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Once newly hatched sea turtles crawl from the sand and escape into the surf, frantically flapping their flippers in a rush for the safety of the water, they disappear from human radar. After leaving the predator-rich shore, baby sea turtles swim for the open ocean. Often, they don’t return to the coast until two to ten years later. Until recently, what happened to turtles during these “lost years” was a mystery.
Finding seafaring young turtles is an arduous task—the logistics challenging, the expenses steep, and the clues few. But a slate of research projects using the latest in tracking technology is revealing not only where these turtles go, but also how they get there. In a new study, marine biologists Katherine Mansfield and Nathan Putman have shown for the first time that baby sea turtles actively swim their way to fertile grounds, rather than drifting wherever the currents take them. The discovery upends the long-standing assumption of how baby sea turtles get around.
Though scientists have previously shown that baby sea turtles are capable of swimming, this behavior was thought to be limited to the first 24 to 48 hours of turtles’ lives, which they spend in a “swimming frenzy” trying to get from the shore into deeper water. But the assumption was that after that initial burst, sea turtles relaxed and rode the waves.
“When we do find [baby turtles], they’re not swimming, they’re mostly perched on mats of brown algae called Sargassum. So, this is a very easy assumption to make,” says Mansfield. The new research, which used tags to track baby turtles, challenges this “passive migration” hypothesis.
Over a four-year period, Mansfield and Putman tracked 44 wild-caught sea turtles in the Gulf of Mexico. Just finding turtles to track, though, wasn’t easy. Baby turtles are incredibly hard to find—there’s a reason these are the “lost years”—but after a few years of practice the researchers had learned where to look: amid mats of Sargassum, or where different types of water collide.
With the wild turtles caught, the scientists fit them with tiny satellite tags. Baby sea turtles’ small yet fast-growing shells, however, mean that tags tend to fall off quickly. “A manicurist helped us solve this,” says Mansfield. Turtle shells, like human nails, are made of keratin, and Mansfield found that using a non-toxic nail enamel on a turtle’s shell helped keep the tag attached. Of the two species tagged—green and Kemp’s ridley sea turtles—green sea turtles, with their slippery backs, proved trickier to tag. Once attached, though, the small, customized, solar-powered tags stayed on the growing turtles for three to four months.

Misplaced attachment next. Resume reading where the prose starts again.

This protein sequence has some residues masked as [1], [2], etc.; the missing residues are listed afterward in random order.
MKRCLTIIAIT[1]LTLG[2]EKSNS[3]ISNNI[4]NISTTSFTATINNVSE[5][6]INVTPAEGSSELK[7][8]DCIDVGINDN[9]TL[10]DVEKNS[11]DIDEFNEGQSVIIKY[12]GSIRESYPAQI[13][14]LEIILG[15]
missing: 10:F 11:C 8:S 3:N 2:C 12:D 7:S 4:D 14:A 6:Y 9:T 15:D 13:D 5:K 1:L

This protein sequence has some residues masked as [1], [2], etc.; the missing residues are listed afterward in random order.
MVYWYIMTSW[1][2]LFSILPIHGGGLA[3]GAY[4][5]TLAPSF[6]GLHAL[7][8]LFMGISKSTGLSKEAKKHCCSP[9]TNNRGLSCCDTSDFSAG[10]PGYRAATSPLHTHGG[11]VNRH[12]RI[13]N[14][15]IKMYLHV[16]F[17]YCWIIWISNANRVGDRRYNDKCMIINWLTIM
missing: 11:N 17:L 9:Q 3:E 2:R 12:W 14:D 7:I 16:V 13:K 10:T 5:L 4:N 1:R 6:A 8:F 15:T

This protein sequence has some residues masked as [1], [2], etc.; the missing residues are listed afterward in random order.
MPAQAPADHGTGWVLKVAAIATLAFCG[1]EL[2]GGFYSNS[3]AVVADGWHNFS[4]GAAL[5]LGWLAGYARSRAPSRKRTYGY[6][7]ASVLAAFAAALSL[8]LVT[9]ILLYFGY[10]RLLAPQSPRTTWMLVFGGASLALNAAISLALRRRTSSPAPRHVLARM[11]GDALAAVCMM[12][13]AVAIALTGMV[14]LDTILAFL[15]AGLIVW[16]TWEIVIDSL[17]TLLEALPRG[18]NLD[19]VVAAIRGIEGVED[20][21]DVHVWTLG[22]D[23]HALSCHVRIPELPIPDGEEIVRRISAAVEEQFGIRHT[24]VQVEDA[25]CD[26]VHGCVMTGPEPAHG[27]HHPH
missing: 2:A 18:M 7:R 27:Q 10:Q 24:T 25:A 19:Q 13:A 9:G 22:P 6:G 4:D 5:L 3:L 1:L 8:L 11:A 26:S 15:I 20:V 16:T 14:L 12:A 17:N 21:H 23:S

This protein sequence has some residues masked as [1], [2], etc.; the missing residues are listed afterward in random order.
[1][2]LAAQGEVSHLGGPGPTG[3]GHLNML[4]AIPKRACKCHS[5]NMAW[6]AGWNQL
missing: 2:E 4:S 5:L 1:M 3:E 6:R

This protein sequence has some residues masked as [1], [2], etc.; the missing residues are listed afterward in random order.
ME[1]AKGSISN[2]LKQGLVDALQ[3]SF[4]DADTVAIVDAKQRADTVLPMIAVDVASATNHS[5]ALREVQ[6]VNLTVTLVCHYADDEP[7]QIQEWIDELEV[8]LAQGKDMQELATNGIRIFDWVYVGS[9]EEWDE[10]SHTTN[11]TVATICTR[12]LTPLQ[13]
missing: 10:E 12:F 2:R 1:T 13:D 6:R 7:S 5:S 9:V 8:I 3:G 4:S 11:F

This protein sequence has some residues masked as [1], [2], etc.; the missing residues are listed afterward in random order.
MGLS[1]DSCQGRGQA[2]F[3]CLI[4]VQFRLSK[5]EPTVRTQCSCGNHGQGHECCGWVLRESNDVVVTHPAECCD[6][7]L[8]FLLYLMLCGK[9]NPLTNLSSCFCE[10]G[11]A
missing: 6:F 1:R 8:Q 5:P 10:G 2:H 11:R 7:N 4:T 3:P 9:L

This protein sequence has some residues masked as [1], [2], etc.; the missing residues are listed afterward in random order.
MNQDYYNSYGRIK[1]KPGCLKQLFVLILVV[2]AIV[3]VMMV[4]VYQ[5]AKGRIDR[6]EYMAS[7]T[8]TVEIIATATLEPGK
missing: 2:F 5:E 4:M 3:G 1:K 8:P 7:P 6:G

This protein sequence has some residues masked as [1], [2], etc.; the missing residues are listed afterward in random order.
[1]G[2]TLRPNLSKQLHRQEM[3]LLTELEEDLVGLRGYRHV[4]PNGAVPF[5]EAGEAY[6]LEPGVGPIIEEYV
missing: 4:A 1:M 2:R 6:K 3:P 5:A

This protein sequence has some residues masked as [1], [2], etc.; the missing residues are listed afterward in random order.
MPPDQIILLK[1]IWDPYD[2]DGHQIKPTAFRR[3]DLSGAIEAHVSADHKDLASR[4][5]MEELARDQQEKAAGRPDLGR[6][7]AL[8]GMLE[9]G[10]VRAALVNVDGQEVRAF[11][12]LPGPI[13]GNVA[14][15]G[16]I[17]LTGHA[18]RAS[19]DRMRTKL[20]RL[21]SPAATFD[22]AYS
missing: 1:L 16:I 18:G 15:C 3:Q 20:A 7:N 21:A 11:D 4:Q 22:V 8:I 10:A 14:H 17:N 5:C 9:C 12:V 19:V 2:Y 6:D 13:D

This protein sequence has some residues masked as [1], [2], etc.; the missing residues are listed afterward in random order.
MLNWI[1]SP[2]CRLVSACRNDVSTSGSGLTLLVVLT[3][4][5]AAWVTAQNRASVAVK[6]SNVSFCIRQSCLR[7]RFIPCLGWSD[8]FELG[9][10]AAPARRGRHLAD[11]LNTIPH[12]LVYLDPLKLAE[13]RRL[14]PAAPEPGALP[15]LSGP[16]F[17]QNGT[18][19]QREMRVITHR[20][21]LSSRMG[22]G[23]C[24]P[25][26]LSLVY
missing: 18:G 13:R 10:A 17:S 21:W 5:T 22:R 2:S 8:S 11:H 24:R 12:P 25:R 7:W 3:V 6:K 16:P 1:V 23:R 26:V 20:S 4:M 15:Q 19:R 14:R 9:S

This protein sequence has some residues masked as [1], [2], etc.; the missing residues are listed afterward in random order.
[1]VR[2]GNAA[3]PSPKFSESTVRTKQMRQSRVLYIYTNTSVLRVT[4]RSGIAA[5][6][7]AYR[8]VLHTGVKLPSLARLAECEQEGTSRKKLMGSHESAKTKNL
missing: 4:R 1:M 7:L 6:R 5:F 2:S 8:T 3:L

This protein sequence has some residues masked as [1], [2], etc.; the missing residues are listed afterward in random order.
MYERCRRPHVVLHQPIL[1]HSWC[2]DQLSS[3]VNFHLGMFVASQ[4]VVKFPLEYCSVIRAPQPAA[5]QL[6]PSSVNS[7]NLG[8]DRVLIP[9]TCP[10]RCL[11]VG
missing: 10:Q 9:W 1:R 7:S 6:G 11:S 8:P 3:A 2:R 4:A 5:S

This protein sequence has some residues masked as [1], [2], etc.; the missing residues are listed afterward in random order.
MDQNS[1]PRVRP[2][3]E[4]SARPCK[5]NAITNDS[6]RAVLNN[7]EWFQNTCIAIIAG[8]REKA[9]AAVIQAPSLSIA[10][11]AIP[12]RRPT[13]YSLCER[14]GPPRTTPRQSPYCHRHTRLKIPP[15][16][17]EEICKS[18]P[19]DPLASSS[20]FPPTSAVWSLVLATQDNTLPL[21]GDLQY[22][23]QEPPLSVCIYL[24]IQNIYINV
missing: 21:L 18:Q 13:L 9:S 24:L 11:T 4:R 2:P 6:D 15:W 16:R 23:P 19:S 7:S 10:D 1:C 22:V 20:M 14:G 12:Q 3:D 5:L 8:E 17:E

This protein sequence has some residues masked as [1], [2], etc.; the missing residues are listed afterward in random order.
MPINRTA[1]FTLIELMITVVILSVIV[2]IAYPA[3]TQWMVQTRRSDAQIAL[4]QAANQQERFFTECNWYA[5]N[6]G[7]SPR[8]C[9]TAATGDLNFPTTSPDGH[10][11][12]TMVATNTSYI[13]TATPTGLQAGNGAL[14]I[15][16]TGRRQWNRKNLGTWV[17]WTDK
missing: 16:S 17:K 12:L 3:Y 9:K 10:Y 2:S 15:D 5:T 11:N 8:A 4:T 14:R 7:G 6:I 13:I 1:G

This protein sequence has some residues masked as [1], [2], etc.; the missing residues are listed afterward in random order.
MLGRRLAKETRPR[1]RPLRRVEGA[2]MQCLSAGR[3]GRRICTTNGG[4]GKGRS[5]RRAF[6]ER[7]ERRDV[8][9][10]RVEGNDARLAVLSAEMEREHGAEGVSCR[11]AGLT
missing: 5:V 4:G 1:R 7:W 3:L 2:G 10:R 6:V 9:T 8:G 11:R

The tagged turtles were released into the Gulf at the same time as passively drifting buoys. Both were tracked by satellite. While the buoys behaved predictably, following the currents, the scientists found that the baby turtles moved off on their own.
“[The] differences in drifter [buoy] and turtle tracks were so visually apparent,” says Putman. “They often moved in completely opposite ways.” If the baby turtles had relied only on ocean currents, their speeds and paths would have matched those of the buoys. But after just a few days, gaps as much as 200 kilometers wide had opened between the two.
Not only were the turtles swimming, the two species were swimming in different directions and at different speeds. The green turtles were the more active swimmers of the two, and were set on going south, while the Kemp’s ridley turtles remained within the Gulf of Mexico.
Numerous environmental cues may be affecting the turtles’ swimming decisions, says Putman. Adult turtles use Earth’s magnetic field to know where they are on their migratory routes, and which way to swim to stay on course. Sea turtles can also use odors and visual information to locate prey and forage. “But, at what scale these orientation systems operate, to what extent they are learned or inherited, and what variation exists among individuals, populations, and species, remain to be answered,” he says.
To predict the dangers baby turtles might face, scientists need to learn more about their movements. Mansfield first tried to track small turtles in the Gulf of Mexico in 2010, in the wake of one of the largest marine oil spills in history.
“In [the] case of a catastrophe such as the oil spill, or changes due to fisheries and other human activities, will neonate turtles be drifting, stuck in an area? Or will they be more transient, swimming out of an impacted area? Will some species…swim out more than others?” says Mansfield. “We don’t know, but need to find out.”